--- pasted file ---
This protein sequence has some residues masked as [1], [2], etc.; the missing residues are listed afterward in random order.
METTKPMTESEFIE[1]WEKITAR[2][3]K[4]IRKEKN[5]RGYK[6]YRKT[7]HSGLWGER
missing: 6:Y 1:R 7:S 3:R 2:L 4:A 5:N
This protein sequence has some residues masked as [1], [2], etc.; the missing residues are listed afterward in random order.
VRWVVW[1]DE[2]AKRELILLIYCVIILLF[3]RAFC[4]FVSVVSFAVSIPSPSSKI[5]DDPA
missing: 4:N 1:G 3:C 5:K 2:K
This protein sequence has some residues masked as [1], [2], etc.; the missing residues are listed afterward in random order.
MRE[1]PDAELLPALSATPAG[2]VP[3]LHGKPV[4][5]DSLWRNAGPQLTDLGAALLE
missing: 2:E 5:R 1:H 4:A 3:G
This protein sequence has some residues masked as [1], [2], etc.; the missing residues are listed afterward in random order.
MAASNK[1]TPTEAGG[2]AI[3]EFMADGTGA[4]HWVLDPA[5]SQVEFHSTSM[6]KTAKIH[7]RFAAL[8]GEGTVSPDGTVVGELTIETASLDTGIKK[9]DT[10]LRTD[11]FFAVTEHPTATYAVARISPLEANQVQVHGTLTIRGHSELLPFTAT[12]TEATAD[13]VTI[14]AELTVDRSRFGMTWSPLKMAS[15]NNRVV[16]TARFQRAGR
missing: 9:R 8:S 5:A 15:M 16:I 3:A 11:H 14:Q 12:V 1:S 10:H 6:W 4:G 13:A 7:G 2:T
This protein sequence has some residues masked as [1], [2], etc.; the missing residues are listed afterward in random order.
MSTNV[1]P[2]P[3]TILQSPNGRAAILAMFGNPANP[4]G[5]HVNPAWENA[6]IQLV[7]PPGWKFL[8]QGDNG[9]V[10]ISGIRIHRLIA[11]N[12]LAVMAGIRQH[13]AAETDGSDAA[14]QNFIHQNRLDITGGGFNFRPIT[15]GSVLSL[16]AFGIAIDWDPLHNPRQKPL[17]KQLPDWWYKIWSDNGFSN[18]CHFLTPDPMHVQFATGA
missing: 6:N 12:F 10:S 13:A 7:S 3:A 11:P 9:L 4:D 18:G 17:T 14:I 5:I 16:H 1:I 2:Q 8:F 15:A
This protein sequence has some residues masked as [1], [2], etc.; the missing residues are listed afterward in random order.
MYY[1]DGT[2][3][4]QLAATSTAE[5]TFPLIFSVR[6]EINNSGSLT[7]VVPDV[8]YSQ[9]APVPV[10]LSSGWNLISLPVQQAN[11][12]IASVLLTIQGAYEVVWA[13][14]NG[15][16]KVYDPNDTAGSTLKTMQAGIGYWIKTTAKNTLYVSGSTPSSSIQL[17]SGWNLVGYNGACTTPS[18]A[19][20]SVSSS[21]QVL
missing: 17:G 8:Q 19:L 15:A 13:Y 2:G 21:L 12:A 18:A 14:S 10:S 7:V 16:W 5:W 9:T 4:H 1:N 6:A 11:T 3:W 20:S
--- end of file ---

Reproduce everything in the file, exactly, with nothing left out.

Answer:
This protein sequence has some residues masked as [1], [2], etc.; the missing residues are listed afterward in random order.
METTKPMTESEFIE[1]WEKITAR[2][3]K[4]IRKEKN[5]RGYK[6]YRKT[7]HSGLWGER
missing: 6:Y 1:R 7:S 3:R 2:L 4:A 5:N
This protein sequence has some residues masked as [1], [2], etc.; the missing residues are listed afterward in random order.
VRWVVW[1]DE[2]AKRELILLIYCVIILLF[3]RAFC[4]FVSVVSFAVSIPSPSSKI[5]DDPA
missing: 4:N 1:G 3:C 5:K 2:K
This protein sequence has some residues masked as [1], [2], etc.; the missing residues are listed afterward in random order.
MRE[1]PDAELLPALSATPAG[2]VP[3]LHGKPV[4][5]DSLWRNAGPQLTDLGAALLE
missing: 2:E 5:R 1:H 4:A 3:G
This protein sequence has some residues masked as [1], [2], etc.; the missing residues are listed afterward in random order.
MAASNK[1]TPTEAGG[2]AI[3]EFMADGTGA[4]HWVLDPA[5]SQVEFHSTSM[6]KTAKIH[7]RFAAL[8]GEGTVSPDGTVVGELTIETASLDTGIKK[9]DT[10]LRTD[11]FFAVTEHPTATYAVARISPLEANQVQVHGTLTIRGHSELLPFTAT[12]TEATAD[13]VTI[14]AELTVDRSRFGMTWSPLKMAS[15]NNRVV[16]TARFQRAGR
missing: 9:R 8:S 5:A 15:M 16:I 3:A 11:H 14:Q 12:V 1:S 10:H 6:W 4:G 13:A 7:G 2:T
This protein sequence has some residues masked as [1], [2], etc.; the missing residues are listed afterward in random order.
MSTNV[1]P[2]P[3]TILQSPNGRAAILAMFGNPANP[4]G[5]HVNPAWENA[6]IQLV[7]PPGWKFL[8]QGDNG[9]V[10]ISGIRIHRLIA[11]N[12]LAVMAGIRQH[13]AAETDGSDAA[14]QNFIHQNRLDITGGGFNFRPIT[15]GSVLSL[16]AFGIAIDWDPLHNPRQKPL[17]KQLPDWWYKIWSDNGFSN[18]CHFLTPDPMHVQFATGA
missing: 6:N 12:F 10:S 13:A 7:S 3:A 11:P 9:L 4:D 18:G 17:T 14:I 5:I 16:H 1:I 2:Q 8:F 15:A
This protein sequence has some residues masked as [1], [2], etc.; the missing residues are listed afterward in random order.
MYY[1]DGT[2][3][4]QLAATSTAE[5]TFPLIFSVR[6]EINNSGSLT[7]VVPDV[8]YSQ[9]APVPV[10]LSSGWNLISLPVQQAN[11][12]IASVLLTIQGAYEVVWA[13][14]NG[15][16]KVYDPNDTAGSTLKTMQAGIGYWIKTTAKNTLYVSGSTPSSSIQL[17]SGWNLVGYNGACTTPS[18]A[19][20]SVSSS[21]QVL
missing: 17:G 8:Q 19:L 15:A 13:Y 2:G 21:L 12:A 18:A 14:S 10:S 7:V 16:W 5:W 9:T 4:H 1:N 6:A 11:T 3:W 20:S